T. Uchida and M. Taneichi Pages 184 - 192 ( 9 )
The potential usefulness of surface-linked liposomal antigens for application to vaccine development was investigated. During the course of this investigation, a significant difference was observed in the recognition of liposomal antigens by antigen-presenting cells (APCs) between liposomes with different lipid components, and this difference was closely correlated with the adjuvant activity of liposomes. In addition to this “quantitative” difference between liposomes with differential lipid components, a “qualitative” difference (i.e., a differential ability to induce cross-presentation) was also observed between liposomes with different lipid components. Although the precise mechanism underlying this difference is currently unclear, the significant difference in membrane mobility observed between these liposomes might affect their ability to induce cross-presentation. Thus, surface-linked liposomal antigens may be applicable for the development of vaccines with minimal allergic side effects and for a novel protocol of allergen immunotherapy. In addition, by utilizing their ability to induce cross-presentation, surface-linked liposomal antigens could be used to develop virus vaccines that induce a cytotoxic T-cell (CTL) response, as well as tumor vaccine preparations that present tumor antigens to APCs and induce effective antitumor responses. These data suggest that differential lipid components in liposomes lead to differential processing and presentation of liposomal antigens in APCs.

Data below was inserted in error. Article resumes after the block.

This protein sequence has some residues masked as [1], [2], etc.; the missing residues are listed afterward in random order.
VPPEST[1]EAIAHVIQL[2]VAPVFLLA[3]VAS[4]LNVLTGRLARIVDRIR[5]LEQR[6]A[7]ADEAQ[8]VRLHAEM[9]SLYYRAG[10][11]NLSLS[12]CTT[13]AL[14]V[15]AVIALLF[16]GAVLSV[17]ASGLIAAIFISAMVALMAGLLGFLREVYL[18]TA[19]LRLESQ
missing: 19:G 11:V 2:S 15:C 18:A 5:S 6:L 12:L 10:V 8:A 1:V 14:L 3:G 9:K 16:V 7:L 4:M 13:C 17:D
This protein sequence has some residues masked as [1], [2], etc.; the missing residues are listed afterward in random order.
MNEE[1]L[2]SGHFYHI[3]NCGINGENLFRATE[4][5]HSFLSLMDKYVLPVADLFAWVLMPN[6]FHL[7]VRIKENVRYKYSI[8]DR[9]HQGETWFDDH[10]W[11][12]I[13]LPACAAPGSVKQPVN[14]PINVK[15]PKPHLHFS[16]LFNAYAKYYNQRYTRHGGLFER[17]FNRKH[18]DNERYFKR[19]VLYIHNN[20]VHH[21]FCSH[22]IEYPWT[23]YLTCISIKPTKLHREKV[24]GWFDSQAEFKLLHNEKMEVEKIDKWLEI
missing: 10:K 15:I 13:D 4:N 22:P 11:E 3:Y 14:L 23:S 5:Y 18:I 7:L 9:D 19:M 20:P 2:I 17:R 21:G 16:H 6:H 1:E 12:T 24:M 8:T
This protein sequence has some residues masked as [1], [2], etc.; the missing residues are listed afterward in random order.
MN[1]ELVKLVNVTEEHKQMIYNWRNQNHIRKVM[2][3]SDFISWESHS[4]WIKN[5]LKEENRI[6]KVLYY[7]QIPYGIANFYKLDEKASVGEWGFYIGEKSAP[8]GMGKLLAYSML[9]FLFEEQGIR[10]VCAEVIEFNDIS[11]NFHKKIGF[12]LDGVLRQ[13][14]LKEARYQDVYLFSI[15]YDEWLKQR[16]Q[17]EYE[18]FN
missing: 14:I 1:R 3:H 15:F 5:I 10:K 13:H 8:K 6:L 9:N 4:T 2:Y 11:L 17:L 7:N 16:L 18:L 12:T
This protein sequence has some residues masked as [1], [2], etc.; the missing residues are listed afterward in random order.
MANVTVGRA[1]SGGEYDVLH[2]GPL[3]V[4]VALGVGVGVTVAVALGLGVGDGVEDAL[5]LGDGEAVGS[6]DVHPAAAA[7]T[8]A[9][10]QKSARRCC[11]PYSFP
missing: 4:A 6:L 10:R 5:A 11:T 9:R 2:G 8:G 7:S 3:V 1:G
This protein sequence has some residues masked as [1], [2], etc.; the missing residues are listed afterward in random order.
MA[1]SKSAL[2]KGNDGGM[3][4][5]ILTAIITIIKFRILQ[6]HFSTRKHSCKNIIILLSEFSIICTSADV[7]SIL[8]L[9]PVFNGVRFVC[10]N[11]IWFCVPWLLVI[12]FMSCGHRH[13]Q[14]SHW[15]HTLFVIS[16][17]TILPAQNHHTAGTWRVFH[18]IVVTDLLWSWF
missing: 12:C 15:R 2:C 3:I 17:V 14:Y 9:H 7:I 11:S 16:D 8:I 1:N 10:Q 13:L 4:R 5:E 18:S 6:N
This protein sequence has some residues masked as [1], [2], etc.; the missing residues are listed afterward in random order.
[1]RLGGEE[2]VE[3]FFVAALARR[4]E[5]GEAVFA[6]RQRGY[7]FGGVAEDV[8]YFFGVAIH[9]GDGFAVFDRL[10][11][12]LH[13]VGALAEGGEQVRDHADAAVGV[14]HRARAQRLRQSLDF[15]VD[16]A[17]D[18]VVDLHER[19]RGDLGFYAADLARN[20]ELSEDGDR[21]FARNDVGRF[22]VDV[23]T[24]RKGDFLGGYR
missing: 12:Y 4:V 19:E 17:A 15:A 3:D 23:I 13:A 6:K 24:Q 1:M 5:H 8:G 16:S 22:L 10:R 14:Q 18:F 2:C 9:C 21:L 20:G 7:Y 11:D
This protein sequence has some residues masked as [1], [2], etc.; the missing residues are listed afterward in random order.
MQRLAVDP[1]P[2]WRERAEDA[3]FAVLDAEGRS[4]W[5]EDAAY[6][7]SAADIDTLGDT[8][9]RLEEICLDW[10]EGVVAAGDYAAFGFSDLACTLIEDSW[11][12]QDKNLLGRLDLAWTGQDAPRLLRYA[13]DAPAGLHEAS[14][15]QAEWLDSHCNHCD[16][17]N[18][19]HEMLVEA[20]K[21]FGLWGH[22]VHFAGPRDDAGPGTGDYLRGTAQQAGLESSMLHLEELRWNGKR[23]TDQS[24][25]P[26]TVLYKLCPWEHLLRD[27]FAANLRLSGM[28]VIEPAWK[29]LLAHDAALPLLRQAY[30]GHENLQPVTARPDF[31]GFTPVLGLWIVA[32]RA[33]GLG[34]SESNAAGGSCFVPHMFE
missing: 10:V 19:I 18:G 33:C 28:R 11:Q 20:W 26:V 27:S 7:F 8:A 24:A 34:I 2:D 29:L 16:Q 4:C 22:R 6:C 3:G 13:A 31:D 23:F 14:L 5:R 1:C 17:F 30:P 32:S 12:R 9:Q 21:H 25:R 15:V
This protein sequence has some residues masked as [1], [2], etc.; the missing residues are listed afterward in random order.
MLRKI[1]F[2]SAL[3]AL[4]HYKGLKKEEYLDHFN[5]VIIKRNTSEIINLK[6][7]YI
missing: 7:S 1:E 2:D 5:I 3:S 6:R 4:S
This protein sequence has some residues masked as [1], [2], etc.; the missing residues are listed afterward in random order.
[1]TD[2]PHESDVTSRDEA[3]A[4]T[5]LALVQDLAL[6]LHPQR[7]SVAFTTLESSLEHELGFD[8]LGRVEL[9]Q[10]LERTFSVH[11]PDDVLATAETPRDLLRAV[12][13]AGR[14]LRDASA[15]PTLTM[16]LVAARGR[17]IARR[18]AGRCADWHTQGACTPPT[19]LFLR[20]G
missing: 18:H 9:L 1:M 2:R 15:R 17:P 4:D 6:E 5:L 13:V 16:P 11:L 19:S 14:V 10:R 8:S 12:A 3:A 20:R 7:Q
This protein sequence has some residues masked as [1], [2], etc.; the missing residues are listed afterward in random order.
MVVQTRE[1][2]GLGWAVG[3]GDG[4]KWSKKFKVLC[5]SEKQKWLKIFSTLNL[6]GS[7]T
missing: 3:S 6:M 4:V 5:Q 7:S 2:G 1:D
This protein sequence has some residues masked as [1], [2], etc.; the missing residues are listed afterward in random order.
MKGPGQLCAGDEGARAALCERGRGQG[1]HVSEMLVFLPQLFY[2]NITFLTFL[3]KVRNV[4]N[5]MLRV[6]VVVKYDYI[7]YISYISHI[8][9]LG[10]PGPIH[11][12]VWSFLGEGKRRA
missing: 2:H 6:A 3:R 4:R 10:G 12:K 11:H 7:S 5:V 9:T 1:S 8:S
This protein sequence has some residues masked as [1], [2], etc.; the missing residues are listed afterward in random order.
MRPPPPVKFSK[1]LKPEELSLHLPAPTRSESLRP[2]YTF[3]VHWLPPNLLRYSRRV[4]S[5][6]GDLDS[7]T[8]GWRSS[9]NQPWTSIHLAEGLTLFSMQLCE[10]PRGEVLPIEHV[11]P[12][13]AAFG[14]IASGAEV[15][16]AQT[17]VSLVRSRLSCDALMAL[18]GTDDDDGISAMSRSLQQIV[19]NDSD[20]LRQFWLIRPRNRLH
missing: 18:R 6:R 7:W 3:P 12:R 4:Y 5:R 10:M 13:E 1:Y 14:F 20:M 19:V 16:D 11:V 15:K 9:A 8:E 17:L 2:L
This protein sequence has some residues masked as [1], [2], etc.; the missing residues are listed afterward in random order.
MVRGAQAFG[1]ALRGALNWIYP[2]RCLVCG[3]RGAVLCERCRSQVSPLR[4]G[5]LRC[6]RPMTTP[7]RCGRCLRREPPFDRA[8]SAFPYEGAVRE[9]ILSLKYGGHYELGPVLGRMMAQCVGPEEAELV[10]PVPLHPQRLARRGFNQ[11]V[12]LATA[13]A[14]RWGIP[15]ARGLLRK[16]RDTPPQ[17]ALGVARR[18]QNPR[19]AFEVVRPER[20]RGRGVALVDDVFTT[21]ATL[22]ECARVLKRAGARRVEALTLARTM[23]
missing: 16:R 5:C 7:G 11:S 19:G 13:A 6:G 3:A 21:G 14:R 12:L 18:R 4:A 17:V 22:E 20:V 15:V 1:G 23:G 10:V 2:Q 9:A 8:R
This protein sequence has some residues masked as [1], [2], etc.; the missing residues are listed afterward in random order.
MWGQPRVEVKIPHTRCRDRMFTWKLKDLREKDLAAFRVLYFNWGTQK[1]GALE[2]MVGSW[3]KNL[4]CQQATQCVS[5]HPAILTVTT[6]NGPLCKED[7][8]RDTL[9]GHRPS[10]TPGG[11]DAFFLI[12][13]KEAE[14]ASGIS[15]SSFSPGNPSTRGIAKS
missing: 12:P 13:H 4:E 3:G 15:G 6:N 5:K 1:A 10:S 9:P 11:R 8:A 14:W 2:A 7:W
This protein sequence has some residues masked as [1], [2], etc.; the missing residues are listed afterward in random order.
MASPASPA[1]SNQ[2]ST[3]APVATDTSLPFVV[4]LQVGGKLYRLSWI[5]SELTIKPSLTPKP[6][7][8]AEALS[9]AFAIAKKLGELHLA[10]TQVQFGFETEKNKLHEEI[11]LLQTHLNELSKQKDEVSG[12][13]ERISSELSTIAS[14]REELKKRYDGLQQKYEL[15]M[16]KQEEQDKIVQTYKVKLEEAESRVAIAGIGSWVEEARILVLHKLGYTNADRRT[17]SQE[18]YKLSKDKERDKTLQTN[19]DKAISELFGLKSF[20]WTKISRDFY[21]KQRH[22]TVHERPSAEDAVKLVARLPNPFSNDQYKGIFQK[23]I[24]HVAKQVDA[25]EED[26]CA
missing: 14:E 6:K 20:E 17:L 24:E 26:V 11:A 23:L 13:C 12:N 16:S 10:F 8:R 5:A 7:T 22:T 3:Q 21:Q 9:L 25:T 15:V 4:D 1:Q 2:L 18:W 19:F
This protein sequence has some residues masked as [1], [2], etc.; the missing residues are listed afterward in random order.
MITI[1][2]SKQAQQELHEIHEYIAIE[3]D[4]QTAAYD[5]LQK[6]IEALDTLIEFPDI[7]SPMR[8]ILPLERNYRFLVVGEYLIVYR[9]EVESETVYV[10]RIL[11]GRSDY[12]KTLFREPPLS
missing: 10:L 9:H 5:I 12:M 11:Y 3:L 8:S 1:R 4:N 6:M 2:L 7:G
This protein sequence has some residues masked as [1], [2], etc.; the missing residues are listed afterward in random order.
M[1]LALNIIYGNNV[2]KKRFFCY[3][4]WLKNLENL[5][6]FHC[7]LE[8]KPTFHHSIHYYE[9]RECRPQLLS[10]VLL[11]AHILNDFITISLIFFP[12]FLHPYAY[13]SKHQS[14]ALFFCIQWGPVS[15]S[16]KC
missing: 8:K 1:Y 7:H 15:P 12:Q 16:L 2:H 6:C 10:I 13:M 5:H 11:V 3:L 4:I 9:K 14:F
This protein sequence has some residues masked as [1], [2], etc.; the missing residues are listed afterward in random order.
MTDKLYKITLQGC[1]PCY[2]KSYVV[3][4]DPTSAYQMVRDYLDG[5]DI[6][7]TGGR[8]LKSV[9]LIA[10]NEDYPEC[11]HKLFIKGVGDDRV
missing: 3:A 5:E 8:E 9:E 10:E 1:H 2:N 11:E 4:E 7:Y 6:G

Liposome, IgE, allergy, vaccine, cross-presentation, antitumor immunity
Department of Safety Research on Blood and Biological Products, National Institute of Infectious Diseases, 4-7-1 Gakuen, Musashimurayama-city, Tokyo 208-0011, Japan.